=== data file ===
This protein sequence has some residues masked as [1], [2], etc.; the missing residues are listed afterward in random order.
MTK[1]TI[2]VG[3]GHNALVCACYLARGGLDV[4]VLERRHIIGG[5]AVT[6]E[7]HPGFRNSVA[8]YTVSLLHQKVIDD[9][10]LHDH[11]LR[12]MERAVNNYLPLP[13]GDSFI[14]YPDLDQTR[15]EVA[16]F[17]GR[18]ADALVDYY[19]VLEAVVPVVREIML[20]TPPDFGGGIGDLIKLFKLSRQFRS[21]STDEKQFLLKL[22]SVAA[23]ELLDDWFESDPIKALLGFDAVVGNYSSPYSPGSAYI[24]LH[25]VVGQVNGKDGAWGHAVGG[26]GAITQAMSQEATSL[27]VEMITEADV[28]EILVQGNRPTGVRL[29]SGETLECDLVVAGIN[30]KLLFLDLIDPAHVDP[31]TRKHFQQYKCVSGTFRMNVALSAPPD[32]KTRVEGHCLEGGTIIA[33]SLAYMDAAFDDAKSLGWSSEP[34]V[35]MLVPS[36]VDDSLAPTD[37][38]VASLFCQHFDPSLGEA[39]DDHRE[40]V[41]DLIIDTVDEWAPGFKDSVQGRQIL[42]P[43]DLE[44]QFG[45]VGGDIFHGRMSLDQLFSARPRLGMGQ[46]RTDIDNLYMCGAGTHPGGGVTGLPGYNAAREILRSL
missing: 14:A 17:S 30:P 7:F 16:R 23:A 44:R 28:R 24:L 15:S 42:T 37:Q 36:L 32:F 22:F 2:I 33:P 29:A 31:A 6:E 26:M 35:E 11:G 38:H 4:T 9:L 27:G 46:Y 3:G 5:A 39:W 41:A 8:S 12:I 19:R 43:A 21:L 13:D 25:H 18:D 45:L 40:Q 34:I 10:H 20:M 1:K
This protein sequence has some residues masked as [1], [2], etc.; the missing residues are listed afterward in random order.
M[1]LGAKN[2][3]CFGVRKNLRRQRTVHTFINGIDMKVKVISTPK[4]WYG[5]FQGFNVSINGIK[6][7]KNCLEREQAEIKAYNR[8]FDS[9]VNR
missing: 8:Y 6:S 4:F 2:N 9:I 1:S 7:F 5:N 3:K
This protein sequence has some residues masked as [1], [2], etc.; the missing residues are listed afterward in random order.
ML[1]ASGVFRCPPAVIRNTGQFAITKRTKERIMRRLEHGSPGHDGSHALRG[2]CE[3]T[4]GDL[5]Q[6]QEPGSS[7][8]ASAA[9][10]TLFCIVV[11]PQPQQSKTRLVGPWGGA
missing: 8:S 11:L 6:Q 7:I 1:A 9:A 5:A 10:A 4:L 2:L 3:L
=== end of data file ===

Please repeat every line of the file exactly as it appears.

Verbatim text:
This protein sequence has some residues masked as [1], [2], etc.; the missing residues are listed afterward in random order.
MTK[1]TI[2]VG[3]GHNALVCACYLARGGLDV[4]VLERRHIIGG[5]AVT[6]E[7]HPGFRNSVA[8]YTVSLLHQKVIDD[9][10]LHDH[11]LR[12]MERAVNNYLPLP[13]GDSFI[14]YPDLDQTR[15]EVA[16]F[17]GR[18]ADALVDYY[19]VLEAVVPVVREIML[20]TPPDFGGGIGDLIKLFKLSRQFRS[21]STDEKQFLLKL[22]SVAA[23]ELLDDWFESDPIKALLGFDAVVGNYSSPYSPGSAYI[24]LH[25]VVGQVNGKDGAWGHAVGG[26]GAITQAMSQEATSL[27]VEMITEADV[28]EILVQGNRPTGVRL[29]SGETLECDLVVAGIN[30]KLLFLDLIDPAHVDP[31]TRKHFQQYKCVSGTFRMNVALSAPPD[32]KTRVEGHCLEGGTIIA[33]SLAYMDAAFDDAKSLGWSSEP[34]V[35]MLVPS[36]VDDSLAPTD[37][38]VASLFCQHFDPSLGEA[39]DDHRE[40]V[41]DLIIDTVDEWAPGFKDSVQGRQIL[42]P[43]DLE[44]QFG[45]VGGDIFHGRMSLDQLFSARPRLGMGQ[46]RTDIDNLYMCGAGTHPGGGVTGLPGYNAAREILRSL
missing: 14:A 17:S 30:P 7:F 16:R 23:A 44:R 28:R 24:L 15:S 42:T 37:Q 36:L 32:F 22:F 2:I 33:P 29:A 31:A 6:E 26:M 35:E 11:G 38:H 4:T 9:L 27:G 46:Y 3:G 5:A 39:W 41:A 8:S 12:I 19:R 43:A 21:L 13:D 25:H 18:D 45:L 40:Q 34:I 10:H 20:M 1:K
This protein sequence has some residues masked as [1], [2], etc.; the missing residues are listed afterward in random order.
M[1]LGAKN[2][3]CFGVRKNLRRQRTVHTFINGIDMKVKVISTPK[4]WYG[5]FQGFNVSINGIK[6][7]KNCLEREQAEIKAYNR[8]FDS[9]VNR
missing: 8:Y 6:S 4:F 2:N 9:I 1:S 7:F 5:N 3:K
This protein sequence has some residues masked as [1], [2], etc.; the missing residues are listed afterward in random order.
ML[1]ASGVFRCPPAVIRNTGQFAITKRTKERIMRRLEHGSPGHDGSHALRG[2]CE[3]T[4]GDL[5]Q[6]QEPGSS[7][8]ASAA[9][10]TLFCIVV[11]PQPQQSKTRLVGPWGGA
missing: 8:S 11:L 6:Q 7:I 1:A 9:A 5:A 10:A 4:L 2:L 3:L